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Article
August 1949

TYMPANOSYMPATHETIC ANESTHESIA FOR TINNITUS AURIUM AND SECONDARY OTALGIA

Author Affiliations

KANSAS CITY, MO.
From the Department of Otolaryngology, University of Kansas School of Medicine, Kansas City, Kan., and the Plaza Balcony Building Hospital, Kansas City, Mo.

Arch Otolaryngol. 1949;50(2):200-215. doi:10.1001/archotol.1949.00700010209005
Abstract

TINNITUS aurium is frequently a symptom of disease of the inner ear and often a symptom of disease of the middle ear. In the absence of an active pathologic process in the ear, tinnitus is the result of a constitutional disorder. While the exact physiologic mechanism of this distressing symptom has not been explained satisfactorily, a number of theories have been proposed, none of which, however, has been proved therapeutically.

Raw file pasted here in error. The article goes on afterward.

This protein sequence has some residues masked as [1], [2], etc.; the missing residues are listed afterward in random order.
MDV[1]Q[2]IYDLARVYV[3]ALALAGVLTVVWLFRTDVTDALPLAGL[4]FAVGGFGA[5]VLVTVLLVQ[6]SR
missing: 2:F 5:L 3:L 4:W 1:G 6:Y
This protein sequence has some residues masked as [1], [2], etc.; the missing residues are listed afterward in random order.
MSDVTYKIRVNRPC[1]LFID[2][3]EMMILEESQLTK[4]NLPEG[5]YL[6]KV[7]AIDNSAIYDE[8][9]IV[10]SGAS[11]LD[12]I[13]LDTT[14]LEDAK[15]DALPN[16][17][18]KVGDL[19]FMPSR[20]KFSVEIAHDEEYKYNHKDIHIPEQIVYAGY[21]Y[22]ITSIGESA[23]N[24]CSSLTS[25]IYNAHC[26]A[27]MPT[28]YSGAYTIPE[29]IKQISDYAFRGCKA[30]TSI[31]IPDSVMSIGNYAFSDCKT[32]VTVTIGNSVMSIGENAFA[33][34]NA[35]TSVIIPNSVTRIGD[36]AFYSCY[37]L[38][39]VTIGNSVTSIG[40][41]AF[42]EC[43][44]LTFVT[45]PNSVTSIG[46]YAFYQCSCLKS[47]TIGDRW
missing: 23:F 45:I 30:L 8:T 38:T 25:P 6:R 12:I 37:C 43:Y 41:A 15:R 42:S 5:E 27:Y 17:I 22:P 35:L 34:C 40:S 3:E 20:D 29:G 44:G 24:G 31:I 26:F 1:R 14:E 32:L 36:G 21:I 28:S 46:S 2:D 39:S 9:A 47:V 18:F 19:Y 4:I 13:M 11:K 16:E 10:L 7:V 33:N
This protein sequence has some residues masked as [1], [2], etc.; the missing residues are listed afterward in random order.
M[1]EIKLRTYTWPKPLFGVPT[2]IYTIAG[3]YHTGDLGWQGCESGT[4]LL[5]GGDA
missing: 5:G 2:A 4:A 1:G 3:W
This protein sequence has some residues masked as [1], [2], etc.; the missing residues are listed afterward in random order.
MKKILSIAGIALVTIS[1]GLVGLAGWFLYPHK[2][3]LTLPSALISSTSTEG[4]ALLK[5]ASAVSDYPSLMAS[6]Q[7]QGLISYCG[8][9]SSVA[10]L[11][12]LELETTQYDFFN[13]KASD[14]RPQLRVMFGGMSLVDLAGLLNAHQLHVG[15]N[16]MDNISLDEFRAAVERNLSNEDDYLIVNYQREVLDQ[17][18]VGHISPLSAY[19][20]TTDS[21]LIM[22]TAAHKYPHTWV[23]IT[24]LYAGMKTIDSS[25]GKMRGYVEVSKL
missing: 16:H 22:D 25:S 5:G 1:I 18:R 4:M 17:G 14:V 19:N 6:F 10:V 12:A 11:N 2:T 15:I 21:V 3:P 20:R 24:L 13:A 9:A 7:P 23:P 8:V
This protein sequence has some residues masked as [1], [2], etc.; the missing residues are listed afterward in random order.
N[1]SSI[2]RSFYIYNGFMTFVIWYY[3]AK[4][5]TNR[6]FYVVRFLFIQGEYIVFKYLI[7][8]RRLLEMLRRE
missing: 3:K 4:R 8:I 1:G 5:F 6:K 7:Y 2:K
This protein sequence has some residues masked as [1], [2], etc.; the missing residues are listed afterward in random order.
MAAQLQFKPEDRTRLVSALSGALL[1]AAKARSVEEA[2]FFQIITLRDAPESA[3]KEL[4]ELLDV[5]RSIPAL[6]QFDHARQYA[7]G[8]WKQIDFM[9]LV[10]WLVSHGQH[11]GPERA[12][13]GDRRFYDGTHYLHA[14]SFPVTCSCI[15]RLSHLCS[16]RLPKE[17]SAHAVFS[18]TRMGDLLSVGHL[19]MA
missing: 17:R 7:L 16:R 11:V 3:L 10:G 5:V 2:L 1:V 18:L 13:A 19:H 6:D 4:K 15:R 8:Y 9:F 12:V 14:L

In the appraisal of all aural symptoms, tinnitus is the most distressing, and it often is of such annoyance as to cause the patient constant torture. This distressing situation produces an inability to concentrate and prevents the carrying out of routine daily duties. In addition, it often becomes worse during the night and prevents adequate sleep and rest. In many persons tinnitus finally produces mental depression and other mental disorders.

Tinnitus aurium per se is a symptom localized to the

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